Elizabeth England discusses a recent Court of Appeal case that reminds us who has the burden of proving an error of law in homelessness appeals under Part VII Housing Act 1996.
Avoiding exegetical sophistication: Rother District Council v Stephen Freeman-Roach  EWCA Civ 368
The Court of Appeal has handed down guidance on the approach that reviewing officers should take to drafting section 202 decision letters, which may also indicate the approach that the court should adopt in determining whether that officer has made a legal error which is vulnerable to legal challenge by way of statutory review.
Mr Freeman-Roach was seeking accommodation pending appeal. He argued that he was vulnerable and that the reviewing officer had applied an incorrect test for vulnerability. The s202 letter set out the correct test and gave nine reasons for not considering the appellant to be vulnerable. The court determined that there was no need for the decision maker to have defined the terms ‘vulnerable’ or ‘significantly’ or an ‘ordinary person’. It is indeed a decision, not a legal test.
The Court has emphasised that once the decision maker has demonstrated that they have set out the correct test, it is for the appellant to demonstrate that the test has not been properly applied. Giving the lead judgment, Rose J said:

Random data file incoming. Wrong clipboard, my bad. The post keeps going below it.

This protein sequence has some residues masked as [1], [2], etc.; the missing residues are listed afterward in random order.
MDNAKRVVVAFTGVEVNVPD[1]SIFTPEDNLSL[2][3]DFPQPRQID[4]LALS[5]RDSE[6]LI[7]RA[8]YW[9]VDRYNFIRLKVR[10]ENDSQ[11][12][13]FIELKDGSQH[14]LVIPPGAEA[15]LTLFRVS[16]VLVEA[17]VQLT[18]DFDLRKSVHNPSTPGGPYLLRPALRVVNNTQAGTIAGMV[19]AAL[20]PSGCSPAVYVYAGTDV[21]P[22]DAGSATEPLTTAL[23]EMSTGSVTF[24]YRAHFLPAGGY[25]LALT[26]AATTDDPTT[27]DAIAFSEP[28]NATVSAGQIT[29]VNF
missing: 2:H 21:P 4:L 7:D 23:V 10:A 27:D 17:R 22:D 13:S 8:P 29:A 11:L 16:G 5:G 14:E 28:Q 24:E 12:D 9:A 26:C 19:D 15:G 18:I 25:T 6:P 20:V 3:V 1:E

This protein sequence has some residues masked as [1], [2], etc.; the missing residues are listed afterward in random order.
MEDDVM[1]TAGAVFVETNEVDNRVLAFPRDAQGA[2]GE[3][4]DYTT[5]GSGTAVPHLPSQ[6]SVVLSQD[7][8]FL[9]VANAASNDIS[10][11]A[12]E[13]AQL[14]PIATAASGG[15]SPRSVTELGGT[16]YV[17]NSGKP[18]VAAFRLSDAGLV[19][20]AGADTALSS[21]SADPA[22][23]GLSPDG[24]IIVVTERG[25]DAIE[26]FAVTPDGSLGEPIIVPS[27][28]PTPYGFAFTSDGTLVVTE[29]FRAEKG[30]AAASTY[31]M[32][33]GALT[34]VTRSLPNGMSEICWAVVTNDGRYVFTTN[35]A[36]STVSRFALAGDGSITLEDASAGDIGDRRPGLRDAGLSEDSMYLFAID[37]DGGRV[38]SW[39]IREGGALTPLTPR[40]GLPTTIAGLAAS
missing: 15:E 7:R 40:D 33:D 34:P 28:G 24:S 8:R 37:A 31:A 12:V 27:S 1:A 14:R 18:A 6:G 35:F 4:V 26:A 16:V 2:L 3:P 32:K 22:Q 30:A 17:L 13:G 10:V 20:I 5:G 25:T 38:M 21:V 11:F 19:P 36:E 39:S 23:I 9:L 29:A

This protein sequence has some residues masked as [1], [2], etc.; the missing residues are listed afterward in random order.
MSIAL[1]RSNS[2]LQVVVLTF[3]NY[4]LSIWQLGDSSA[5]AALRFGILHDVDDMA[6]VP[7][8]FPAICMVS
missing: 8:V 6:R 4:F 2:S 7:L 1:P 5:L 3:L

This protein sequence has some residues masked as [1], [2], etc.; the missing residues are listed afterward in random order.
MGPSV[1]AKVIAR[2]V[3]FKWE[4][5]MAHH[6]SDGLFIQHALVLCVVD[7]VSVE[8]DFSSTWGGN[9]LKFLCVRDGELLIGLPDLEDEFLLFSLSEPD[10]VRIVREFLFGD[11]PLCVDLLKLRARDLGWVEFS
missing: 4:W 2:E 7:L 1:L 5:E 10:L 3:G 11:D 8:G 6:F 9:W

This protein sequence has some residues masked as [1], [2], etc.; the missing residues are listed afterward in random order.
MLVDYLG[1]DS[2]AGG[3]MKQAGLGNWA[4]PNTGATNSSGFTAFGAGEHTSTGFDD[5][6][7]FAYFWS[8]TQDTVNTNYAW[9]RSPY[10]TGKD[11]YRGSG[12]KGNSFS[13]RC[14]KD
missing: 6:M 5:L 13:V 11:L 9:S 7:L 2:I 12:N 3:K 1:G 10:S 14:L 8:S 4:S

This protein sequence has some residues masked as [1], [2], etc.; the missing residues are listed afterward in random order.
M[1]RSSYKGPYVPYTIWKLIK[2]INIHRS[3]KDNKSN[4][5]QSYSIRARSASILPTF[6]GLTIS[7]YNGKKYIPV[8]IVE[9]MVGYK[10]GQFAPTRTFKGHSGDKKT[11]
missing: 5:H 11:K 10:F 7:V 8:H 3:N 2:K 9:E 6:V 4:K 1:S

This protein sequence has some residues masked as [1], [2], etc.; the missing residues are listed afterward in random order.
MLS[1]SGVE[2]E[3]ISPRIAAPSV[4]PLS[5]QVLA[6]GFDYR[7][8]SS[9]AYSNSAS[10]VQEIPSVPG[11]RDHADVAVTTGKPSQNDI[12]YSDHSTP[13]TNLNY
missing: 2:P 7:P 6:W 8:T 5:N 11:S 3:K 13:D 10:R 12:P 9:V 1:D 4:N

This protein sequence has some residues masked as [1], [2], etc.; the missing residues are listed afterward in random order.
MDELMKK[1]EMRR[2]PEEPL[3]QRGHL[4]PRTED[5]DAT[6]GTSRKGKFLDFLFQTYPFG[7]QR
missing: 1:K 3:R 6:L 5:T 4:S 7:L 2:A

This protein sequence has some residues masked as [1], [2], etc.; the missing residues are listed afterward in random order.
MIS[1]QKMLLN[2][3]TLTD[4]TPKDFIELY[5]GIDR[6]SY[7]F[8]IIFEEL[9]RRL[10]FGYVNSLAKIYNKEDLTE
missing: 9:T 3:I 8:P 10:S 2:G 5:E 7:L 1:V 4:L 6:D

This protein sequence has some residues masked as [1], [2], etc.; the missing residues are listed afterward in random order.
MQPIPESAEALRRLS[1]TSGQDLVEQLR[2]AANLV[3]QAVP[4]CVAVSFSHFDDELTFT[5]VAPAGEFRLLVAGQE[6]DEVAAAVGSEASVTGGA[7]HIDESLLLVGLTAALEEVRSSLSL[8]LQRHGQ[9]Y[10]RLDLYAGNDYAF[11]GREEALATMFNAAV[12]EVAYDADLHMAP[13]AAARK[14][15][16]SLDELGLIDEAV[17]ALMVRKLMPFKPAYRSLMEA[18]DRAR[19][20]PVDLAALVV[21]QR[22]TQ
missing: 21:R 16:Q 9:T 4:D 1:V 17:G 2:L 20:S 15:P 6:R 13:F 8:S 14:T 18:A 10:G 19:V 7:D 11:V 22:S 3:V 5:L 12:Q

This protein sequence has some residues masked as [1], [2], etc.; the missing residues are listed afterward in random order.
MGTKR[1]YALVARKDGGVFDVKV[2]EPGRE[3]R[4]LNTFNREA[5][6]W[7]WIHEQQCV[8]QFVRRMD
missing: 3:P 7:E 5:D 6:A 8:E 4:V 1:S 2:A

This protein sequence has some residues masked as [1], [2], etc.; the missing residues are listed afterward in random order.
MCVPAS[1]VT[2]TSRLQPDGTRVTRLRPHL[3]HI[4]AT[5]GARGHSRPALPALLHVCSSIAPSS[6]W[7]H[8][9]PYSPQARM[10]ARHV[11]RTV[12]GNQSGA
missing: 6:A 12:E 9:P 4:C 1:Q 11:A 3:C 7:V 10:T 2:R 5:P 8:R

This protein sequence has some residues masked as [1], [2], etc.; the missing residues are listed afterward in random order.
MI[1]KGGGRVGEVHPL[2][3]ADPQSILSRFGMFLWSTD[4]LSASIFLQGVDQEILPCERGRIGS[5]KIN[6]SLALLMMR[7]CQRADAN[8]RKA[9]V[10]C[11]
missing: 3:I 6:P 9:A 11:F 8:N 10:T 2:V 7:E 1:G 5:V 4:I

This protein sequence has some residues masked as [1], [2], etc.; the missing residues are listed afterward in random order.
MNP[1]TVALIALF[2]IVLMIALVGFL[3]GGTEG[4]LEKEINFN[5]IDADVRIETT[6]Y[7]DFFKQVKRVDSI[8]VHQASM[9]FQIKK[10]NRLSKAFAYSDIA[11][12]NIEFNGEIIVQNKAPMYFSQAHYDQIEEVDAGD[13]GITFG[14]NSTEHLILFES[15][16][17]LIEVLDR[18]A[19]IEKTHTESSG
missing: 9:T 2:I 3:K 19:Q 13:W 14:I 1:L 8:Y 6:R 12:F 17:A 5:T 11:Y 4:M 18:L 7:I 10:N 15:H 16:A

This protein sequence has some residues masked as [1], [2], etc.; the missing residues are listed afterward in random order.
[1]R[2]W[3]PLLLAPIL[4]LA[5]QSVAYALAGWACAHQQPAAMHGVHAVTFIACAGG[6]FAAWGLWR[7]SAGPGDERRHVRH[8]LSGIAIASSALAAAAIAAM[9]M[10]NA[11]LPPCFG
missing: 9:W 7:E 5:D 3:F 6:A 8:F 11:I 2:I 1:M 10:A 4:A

“When an applicant appeals a review decision to the County Court, the relevant council is not required to establish that the review officer applied the correct test; rather it is for the applicant to show that the decision letter contains an error of law.”
Lewison LJ commented:
“Accordingly, in the present context it is not for the reviewing officer to demonstrate positively that he has correctly understood the law. It is for the applicant to show that he has not. The reviewing officer is not writing an examination paper in housing law. Nor is he required to expound on the finer points of a decision of the Supreme Court. In Hotak itself there was no criticism of the review decision in Mr Johnson’s case where the reviewing officer had used the adverb ‘significantly’ without further elaboration.”
Quoting Sir Thomas Bingham MR in Clarke Homes Ltd v Secretary of State for the Environment (1993) 66 P & CR 263; “on a straightforward down-to-earth reading of his decision letter without excessive legalism or exegetical sophistication” the decision maker had not erred.
With regard to the test under s.204A to be applied in circumstances where the court has power to order that a council accommodate the appellant pending an application but only if they would be significantly prejudiced in their ability to bring the appeal if not accommodated:
- The fact that someone was accommodated pending review does not make it irrational to refuse accommodation pending appeal. The housing authority have determined that it owes no duty;
- Actual evidence is required that an applicant might not otherwise be able to pursue an appeal without accommodation;
- The court should have regard to the other resources available to the applicant.
This decision complements that of Holmes-Moorhouse v Richmond LBC  UKHL 7 and no doubt will lead to a new popular phrase in homelessness appeals: “exegetical sophistication” (for those who can get their teeth around it). It is a useful tool in defending decisions in circumstances where the Grounds of Appeal appear to attack the form of the letter over its substance, when read as a whole.